Building Futures Changing Lives

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Robison Wells
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A year ago, Jaqueline Haller was homeless, addicted to drugs and behind bars. Today she is starting an apprenticeship with the Plumbers and Pipefitters Local 189, as part of the Building Futures program.

Building Futures, a 12-week pre-apprenticeship program, was started in Ohio in 2017, by Franklin County, Columbus/Central Ohio Building and Construction Trades Council, and the Columbus Urban League. The county has invested $1 million in the program as a way to combat poverty. Graduates have landed jobs earning anywhere from $17 to $27 per hour.

Haller recounts her time before the program: “I was hopeless.I went though several overdoses. By the grace of God, I’m still here. [Building Futures] broke down a lot of barriers that were standing in our way. They’ve given us hope. They’ve not only offered a way to help us get jobs, they’recreating careers for us.”

More than 60 people have graduated from the program since 2017. One current enrollee is Dominique Jackson, who is training in ironworking. “I’m getting the hang of it. I’ve got a nice crew teaching me the ropes and everything.” He has had other construction jobs in the past, but they’ve always been temporary. Now, through the program, he has landed a full apprenticeship through Iron Workers Local 172.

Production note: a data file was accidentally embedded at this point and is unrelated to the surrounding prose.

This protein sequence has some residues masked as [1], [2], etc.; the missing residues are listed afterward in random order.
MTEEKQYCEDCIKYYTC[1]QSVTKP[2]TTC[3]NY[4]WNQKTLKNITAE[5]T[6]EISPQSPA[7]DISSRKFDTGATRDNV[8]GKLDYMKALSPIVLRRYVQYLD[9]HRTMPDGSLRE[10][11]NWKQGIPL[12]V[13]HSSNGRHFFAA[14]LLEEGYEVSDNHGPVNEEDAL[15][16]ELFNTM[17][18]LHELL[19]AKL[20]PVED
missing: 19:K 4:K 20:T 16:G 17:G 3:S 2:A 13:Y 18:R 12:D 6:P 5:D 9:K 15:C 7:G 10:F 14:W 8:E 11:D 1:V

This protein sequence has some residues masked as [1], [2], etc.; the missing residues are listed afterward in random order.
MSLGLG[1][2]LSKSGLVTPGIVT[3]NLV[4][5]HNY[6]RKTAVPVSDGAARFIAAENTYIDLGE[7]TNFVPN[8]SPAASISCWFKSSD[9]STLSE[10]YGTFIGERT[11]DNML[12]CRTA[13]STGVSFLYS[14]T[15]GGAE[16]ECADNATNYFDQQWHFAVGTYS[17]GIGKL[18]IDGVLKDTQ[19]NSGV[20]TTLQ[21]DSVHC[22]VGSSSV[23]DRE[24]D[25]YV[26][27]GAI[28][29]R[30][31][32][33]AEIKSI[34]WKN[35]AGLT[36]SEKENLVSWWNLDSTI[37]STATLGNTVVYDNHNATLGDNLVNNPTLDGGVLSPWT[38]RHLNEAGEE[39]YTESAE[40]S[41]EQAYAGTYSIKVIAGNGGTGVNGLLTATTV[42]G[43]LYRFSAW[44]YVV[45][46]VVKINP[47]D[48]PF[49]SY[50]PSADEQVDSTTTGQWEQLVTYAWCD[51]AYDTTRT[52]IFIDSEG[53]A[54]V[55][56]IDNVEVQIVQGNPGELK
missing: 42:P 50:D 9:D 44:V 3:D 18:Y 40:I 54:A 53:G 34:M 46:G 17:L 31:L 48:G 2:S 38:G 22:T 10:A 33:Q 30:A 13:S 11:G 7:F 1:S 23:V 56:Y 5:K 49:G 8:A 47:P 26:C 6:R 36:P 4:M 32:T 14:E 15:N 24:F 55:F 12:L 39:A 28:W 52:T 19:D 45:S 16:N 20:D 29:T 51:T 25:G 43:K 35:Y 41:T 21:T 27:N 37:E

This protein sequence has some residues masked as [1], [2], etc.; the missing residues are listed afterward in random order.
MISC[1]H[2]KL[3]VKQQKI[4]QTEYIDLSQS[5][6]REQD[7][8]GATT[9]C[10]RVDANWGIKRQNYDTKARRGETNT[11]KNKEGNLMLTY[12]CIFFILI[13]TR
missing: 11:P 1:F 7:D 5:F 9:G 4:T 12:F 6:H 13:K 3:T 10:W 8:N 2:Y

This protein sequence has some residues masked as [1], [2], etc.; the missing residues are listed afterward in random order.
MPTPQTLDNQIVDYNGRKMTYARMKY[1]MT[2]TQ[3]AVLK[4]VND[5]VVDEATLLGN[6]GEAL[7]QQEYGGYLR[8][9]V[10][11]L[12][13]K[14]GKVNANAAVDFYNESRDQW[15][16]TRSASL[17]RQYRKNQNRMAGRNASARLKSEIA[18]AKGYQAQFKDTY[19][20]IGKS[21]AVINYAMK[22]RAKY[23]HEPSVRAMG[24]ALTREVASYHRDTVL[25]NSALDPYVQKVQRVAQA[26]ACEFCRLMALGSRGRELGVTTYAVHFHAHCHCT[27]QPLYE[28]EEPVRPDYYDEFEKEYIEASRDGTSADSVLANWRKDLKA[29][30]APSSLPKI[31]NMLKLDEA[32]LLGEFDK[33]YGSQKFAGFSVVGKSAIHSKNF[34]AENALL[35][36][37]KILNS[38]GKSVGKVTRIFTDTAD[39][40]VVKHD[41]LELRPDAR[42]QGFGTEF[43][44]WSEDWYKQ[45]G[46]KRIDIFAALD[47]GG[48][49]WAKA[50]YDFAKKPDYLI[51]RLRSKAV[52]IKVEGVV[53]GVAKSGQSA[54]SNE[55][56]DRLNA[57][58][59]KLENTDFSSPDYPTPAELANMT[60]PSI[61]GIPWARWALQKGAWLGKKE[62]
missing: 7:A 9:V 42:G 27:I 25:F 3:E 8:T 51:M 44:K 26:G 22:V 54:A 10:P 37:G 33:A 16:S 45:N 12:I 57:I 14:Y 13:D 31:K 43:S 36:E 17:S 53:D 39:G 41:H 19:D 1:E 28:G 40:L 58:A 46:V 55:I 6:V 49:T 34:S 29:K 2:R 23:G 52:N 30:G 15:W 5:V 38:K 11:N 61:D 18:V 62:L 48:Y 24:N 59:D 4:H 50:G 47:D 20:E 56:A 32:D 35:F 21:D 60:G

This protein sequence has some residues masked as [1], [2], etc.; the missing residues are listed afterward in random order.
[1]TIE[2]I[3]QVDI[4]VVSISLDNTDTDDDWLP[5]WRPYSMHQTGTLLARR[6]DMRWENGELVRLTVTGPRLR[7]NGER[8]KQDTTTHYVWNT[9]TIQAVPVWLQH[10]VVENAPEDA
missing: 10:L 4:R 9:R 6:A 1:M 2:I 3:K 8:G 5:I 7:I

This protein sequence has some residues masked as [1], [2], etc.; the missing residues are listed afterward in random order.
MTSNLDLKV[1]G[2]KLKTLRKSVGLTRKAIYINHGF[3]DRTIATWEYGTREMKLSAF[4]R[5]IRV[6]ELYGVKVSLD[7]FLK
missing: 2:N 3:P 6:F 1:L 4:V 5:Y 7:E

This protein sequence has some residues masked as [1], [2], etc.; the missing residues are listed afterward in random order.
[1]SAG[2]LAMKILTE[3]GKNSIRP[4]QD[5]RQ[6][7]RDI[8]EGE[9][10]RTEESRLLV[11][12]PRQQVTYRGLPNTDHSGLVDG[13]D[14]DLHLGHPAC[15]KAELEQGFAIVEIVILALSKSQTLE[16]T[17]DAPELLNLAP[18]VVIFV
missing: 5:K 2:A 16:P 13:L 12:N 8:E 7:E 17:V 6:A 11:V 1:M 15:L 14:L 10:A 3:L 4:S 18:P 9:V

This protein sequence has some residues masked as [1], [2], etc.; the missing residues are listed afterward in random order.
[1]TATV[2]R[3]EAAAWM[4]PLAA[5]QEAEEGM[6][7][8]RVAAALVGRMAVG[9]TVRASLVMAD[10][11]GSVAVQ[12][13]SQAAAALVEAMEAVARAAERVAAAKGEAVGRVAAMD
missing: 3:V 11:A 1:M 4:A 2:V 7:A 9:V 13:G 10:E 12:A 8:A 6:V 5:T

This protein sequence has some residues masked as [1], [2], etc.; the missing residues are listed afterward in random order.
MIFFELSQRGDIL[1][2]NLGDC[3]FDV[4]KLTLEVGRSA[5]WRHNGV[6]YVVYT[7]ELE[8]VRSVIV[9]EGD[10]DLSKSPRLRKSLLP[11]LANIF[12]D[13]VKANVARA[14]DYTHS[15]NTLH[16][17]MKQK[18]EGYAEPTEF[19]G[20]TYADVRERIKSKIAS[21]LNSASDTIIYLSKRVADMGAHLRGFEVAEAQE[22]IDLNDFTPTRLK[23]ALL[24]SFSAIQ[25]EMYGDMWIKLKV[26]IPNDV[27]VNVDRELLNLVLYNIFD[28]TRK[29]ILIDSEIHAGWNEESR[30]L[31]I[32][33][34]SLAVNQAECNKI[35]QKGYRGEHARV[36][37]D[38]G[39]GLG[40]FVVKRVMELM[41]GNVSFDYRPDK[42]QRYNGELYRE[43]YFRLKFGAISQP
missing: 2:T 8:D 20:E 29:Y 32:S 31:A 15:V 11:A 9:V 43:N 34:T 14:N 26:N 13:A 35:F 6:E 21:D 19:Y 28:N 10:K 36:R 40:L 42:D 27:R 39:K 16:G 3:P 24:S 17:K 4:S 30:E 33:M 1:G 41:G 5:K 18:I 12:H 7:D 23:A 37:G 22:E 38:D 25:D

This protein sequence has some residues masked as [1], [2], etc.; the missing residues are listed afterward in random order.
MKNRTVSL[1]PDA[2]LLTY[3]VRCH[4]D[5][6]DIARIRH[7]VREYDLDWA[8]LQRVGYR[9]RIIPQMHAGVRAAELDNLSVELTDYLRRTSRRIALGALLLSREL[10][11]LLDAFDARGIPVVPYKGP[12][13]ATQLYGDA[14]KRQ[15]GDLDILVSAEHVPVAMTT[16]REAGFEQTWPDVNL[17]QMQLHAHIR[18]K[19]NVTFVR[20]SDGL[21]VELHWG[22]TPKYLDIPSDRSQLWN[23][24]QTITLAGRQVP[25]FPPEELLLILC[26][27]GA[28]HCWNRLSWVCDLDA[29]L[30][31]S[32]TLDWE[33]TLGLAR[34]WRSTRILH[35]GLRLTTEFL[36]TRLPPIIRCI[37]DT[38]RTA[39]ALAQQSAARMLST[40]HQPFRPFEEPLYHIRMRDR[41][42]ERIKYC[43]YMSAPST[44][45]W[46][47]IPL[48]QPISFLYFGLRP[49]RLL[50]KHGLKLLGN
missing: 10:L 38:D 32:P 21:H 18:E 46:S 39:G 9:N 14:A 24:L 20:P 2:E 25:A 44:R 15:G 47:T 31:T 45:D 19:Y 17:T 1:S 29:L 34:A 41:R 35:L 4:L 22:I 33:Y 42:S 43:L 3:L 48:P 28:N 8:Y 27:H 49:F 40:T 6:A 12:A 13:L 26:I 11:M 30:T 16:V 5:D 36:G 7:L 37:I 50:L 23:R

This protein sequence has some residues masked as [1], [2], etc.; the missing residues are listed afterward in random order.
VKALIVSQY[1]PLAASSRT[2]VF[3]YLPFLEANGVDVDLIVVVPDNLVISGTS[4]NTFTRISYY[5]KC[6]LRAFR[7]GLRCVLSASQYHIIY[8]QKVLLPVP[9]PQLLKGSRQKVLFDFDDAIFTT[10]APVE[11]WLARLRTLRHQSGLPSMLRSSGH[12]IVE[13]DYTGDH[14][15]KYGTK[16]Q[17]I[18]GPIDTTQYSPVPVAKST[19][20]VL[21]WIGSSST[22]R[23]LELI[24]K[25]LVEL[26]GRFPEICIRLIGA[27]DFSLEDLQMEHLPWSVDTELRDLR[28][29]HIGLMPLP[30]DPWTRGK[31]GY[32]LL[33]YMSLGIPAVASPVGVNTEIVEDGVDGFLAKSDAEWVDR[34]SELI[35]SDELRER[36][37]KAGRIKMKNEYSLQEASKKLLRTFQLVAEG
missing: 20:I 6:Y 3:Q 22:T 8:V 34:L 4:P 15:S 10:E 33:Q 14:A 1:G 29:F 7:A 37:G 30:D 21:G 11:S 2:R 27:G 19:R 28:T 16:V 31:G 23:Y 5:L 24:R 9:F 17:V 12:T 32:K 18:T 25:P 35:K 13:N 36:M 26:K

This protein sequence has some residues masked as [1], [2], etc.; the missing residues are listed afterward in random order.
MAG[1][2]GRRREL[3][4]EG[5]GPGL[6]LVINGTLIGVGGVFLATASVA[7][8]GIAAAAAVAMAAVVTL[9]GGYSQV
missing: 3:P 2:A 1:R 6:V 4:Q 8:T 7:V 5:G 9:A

Says Franklin County Commissioner Kevin Boyce, “the best social service is a good-paying job. If you invest in yourself, if you take advantage of the opportunities that are presented to you, good things willhappen.”

“This program is working,” said Joy Bivens, county Job and Family Services director. “When you see people who have experienced some of the most-extreme, vulnerable circumstances as it relates to poverty, and they walkout of here making a livable wage, it is working. When parents can feed their kids, and people can pay their rent, and people can go to work ... this program is working.”

To read more about Building Futures, check out

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